Thus, the aim of this study was to evaluate, by cone beam computed tomography analysis, the effects of cervical preflaring on mesial root canals of mandibular molars utilizing a crown-down sequence of Gates-Glidden burs and the TripleGates instrument. The null hypothesis tested was that there was no difference in the effects of the cervical preflaring on the mesial root canals of mandibular molars when using different cervical preflaring instruments.

MATERIAL AND METHODS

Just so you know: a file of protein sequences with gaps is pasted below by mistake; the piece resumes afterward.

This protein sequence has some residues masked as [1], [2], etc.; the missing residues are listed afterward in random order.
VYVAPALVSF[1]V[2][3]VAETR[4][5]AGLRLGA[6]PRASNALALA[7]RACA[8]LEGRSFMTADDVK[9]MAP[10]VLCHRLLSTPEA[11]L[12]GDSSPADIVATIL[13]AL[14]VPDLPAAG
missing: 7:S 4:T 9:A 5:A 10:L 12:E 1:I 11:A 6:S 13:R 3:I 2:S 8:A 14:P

This study was revised and approved by the Ethics Committee, Nucleus of Collective Health Studies (no. 2134/CEP – HUPE). A sample of 40 human first mandibular molars that had been stored in 5% formol saline was selected from tooth bank. Roots were initially inspected by stereomicroscopy under 12X magnification to exclude teeth with any pre-existing craze lines or cracks. A digital radiograph in a buccolingual direction was taken to determine the curvature angle of the mesial root using and open source image analysis program (Fiji v.1.47n; Fiji, Madison, WI, USA). Only teeth with a slight curvature of the mesial root (ranging from 0° to 10°) were selected. Teeth not patent to the canal length with a size 10 K-file (Dentsply-Maillefer, Ballaigues, Switzerland) were also discarded. Subsequently, the 40 teeth were pair-matched according to their shape and dimension, and one tooth from each pair was randomly distributed (using the website http://www.random.org) into 2 experimental groups (n=20).